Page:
BSN Training Programs and Requirements

Mar 20, 2018

Bachelor of Science in Nursing (BSN) programs include extensive classroom instruction followed by clinical training. Options for the BSN include accelerated and bridge programs. Students apply nursing theory to hands-on situations in simulation labs and clinical experiences.

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Essential Information

Four-year BSN training programs are one of three educational paths to becoming a registered nurse (RN); other programs include diploma or associate degree programs in nursing (ADN). However, accredited BSN programs, which required a high school diploma or GED for enrollment, provide better employment and advancement opportunities upon graduation.

Many RNs with a diploma or associate's degree choose to later pursue a BSN, since a bachelor's degree or higher is often required for career advancement into nursing positions in administration, research labs, or training. RNs can do this through a specialized two-year RN-BSN program. Accelerated BSN programs lasting 12-18 months also exist for those with a non-nursing bachelor's degree who wish to switch careers, as long as students meet GPA requirements and course prerequisites. Some programs may be available online, especially for the RN-BSN.

Bachelor of Science in Nursing

First-time nursing students pursuing a BSN spend their first two years completing general liberal arts education requirements, as well as nursing prerequisites as pre-nursing majors. Students then apply for acceptance into the upper division nursing program to complete their final four semesters of advanced coursework and clinical experiences. Supervised clinicals help develop competencies in nursing therapies, leadership, health interventions, and general care for patients with acute and chronic illnesses. Upper division courses include lectures and lab hours that emphasize:

  • Nursing skills in communication
  • Physical health assessments
  • Interviewing

Accelerated BSN Program

This program is designed for individuals who already hold a bachelor's degree in a non-nursing discipline. Prerequisite courses for acceptance include human anatomy and physiology, microbiology, statistics, and psychology. The curriculum includes the same upper division coursework and clinical supervision as traditional BSN programs. Some course topics might include:

  • Wellness/health promotion across the lifespan
  • Nursing management of the adult patient with health problems
  • Nursing care of patients with complex health problems
  • Professional nursing: past, present and future
  • Nursing care of the childbearing family

RN-BSN Program

These programs are designed for licensed RNs who wish to advance in their career. Applicants are expected to have completed college coursework in topics such as anatomy and physiology, microbiology, and psychology, as well as general education requirements in the humanities. Clinical experiences are still a vital component of the program. Coursework in this program may include:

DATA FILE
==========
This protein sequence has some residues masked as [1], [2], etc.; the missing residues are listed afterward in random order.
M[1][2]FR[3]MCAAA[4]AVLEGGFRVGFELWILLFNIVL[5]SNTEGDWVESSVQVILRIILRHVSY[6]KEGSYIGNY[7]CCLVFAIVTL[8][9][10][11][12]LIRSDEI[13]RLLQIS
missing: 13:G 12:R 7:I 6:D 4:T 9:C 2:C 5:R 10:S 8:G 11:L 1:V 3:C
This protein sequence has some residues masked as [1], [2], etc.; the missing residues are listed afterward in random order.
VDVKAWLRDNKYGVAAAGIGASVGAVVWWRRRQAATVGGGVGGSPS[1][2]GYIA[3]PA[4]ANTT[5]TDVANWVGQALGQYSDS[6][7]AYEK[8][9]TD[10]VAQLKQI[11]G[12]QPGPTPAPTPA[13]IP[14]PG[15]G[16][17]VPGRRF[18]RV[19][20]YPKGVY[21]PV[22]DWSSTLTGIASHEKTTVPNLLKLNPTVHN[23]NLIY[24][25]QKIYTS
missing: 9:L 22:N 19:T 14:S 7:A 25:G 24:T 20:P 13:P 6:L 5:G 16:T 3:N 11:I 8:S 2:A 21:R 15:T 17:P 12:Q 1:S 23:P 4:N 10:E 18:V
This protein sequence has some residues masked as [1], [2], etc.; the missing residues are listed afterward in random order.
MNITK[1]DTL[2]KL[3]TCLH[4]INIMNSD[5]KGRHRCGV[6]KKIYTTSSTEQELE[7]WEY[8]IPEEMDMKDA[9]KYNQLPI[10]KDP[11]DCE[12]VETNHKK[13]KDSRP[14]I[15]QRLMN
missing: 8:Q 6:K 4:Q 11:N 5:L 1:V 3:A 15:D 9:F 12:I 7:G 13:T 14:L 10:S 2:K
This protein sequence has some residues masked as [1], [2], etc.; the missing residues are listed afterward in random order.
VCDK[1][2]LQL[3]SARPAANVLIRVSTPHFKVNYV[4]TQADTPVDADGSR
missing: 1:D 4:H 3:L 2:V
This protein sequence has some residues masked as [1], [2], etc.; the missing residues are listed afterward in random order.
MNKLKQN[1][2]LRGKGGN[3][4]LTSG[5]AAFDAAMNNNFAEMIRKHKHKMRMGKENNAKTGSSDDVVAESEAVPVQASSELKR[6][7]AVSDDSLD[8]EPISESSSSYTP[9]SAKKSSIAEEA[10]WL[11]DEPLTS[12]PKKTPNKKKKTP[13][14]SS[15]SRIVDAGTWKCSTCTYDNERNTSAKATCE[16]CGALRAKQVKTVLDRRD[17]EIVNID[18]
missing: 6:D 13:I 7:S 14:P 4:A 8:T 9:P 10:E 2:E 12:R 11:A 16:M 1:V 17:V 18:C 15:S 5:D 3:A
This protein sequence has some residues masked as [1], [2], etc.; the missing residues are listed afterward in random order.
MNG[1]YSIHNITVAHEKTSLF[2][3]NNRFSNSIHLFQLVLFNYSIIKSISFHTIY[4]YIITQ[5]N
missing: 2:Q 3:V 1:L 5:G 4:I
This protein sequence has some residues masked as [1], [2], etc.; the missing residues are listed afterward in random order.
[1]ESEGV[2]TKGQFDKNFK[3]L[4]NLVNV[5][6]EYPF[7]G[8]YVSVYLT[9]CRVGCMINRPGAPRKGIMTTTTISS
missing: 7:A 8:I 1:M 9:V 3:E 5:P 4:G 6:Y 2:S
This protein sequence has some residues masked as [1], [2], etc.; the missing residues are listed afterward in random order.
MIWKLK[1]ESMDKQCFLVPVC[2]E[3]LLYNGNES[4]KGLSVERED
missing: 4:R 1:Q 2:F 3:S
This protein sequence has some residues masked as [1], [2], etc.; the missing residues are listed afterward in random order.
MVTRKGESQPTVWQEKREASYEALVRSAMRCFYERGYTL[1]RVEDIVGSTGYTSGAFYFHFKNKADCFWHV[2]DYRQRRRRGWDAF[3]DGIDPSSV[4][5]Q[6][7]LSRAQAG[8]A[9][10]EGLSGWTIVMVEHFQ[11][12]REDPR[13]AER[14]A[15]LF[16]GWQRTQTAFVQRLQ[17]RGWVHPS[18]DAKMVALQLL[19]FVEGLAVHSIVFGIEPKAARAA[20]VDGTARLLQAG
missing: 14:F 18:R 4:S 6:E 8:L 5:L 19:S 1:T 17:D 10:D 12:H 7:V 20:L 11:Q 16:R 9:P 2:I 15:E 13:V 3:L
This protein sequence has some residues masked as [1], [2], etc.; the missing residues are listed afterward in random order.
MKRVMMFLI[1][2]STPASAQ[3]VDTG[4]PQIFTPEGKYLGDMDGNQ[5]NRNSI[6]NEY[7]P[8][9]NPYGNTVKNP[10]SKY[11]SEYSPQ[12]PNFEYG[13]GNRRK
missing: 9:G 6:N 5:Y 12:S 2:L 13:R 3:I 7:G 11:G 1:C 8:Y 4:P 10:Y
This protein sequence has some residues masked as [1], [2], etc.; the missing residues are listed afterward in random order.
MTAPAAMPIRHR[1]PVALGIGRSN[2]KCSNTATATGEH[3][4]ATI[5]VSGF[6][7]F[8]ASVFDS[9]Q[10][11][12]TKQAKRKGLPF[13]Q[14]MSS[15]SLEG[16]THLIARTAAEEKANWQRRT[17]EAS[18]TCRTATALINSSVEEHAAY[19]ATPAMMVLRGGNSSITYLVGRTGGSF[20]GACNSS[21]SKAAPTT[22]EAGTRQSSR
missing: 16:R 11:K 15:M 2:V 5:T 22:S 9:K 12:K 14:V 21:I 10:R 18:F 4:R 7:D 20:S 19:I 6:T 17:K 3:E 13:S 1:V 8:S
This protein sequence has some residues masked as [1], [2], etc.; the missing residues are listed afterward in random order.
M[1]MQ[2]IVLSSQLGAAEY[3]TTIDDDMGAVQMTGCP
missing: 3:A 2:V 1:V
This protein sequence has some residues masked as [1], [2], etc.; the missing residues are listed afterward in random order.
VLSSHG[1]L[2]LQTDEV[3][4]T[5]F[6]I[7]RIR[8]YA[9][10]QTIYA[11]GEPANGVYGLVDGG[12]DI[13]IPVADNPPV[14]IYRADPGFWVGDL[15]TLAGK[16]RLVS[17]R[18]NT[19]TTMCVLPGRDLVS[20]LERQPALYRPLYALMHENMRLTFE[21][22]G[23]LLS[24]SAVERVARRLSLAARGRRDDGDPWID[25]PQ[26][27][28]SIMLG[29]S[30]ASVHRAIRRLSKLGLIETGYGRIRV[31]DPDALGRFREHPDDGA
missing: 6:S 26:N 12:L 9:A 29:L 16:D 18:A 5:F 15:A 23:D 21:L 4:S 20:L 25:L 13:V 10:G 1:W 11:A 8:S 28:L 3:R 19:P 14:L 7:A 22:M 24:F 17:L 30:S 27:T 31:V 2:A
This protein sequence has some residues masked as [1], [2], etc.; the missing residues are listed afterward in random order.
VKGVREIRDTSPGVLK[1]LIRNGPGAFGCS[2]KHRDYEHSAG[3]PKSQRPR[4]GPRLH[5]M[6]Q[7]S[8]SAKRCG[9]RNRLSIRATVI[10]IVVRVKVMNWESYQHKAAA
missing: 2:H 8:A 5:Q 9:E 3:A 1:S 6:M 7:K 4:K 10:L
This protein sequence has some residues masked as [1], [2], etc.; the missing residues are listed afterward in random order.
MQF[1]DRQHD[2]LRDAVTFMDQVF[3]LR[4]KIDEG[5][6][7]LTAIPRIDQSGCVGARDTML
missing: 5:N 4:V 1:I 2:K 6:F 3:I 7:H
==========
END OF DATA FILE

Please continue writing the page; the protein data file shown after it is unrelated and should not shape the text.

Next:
• Pharmacology
  • Health assessment
  • Health care ethics
  • Issues in aging and longevity

Employment Outlook and Salary Information

The U.S. Bureau of Labor Statistics (BLS) states that the employment for registered nurses from 2014 to 2024 is expected to grow 16%. As of May 2015, these professionals make a mean annual salary of $71,000, as stated by the BLS.

Continuing Education Information

All 50 states require nursing candidates to obtain a nursing license. To obtain licensure, candidates must graduate from an accredited training program in nursing and pass the National Council Licensure Examination for Registered Nurses (NCLEX-RN) before practicing professionally. In addition to national licensure, candidates must meet other requirements outlined by each individual state. Nursing candidates should contact their state's board of nursing for further details.

Some nurses may choose to earn credentials in a specialized area such as gerontology, pediatrics, ambulatory care, or informatics. Credentialing for RNs is available through several professional nursing associations, including the National League of Nursing and the American Nursing Credentialing Center.

Most states require RNs to complete continuing education credits at regular intervals in order to maintain and renew licensure. Continuing education courses and seminars are offered by colleges, universities, community health organizations and professional nursing associations. Seminars and workshops provide opportunities for RNs to refresh their skills, learn new methods for nursing practice and understand technological advances in the nursing field.

Graduates from a BSN program may consider pursuing a Master of Science in Nursing (MSN) to become an advanced practice nurse. Advanced practice nurses typically become a nurse practitioner, clinical practice nurse, nurse-midwives and nurse anesthesia. Business programs are also available for nurses wishing to work in healthcare administration.

BSN education programs can be completed in several forms, including a typical degree, an accelerated program for existing degree holders, and an RN-BSN program for registered nurses. All states require nurses to earn and maintain licensure, and both certification options and graduate degree programs are available for advancement.

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